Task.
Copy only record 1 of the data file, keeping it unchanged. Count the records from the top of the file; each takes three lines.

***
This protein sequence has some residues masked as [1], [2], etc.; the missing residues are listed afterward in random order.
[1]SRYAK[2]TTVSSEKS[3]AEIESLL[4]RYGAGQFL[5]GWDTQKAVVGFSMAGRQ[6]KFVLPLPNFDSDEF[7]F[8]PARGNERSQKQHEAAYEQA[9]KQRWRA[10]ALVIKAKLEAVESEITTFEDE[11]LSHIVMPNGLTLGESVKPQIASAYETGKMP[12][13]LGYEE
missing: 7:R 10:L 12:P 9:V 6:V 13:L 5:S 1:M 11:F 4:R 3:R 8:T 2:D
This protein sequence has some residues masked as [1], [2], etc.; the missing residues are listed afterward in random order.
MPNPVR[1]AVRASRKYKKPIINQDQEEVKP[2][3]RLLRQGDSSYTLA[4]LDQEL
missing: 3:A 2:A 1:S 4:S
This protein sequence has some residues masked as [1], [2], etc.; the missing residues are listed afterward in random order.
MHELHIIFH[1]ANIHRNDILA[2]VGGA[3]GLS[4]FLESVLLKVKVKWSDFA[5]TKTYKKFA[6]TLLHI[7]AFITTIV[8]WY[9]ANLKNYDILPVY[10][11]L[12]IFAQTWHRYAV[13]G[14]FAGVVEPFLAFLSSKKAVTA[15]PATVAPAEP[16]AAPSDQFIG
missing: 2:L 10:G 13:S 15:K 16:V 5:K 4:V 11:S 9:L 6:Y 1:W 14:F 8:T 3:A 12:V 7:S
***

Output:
This protein sequence has some residues masked as [1], [2], etc.; the missing residues are listed afterward in random order.
[1]SRYAK[2]TTVSSEKS[3]AEIESLL[4]RYGAGQFL[5]GWDTQKAVVGFSMAGRQ[6]KFVLPLPNFDSDEF[7]F[8]PARGNERSQKQHEAAYEQA[9]KQRWRA[10]ALVIKAKLEAVESEITTFEDE[11]LSHIVMPNGLTLGESVKPQIASAYETGKMP[12][13]LGYEE
missing: 7:R 10:L 12:P 9:V 6:V 13:L 5:S 1:M 11:F 4:R 3:R 8:T 2:D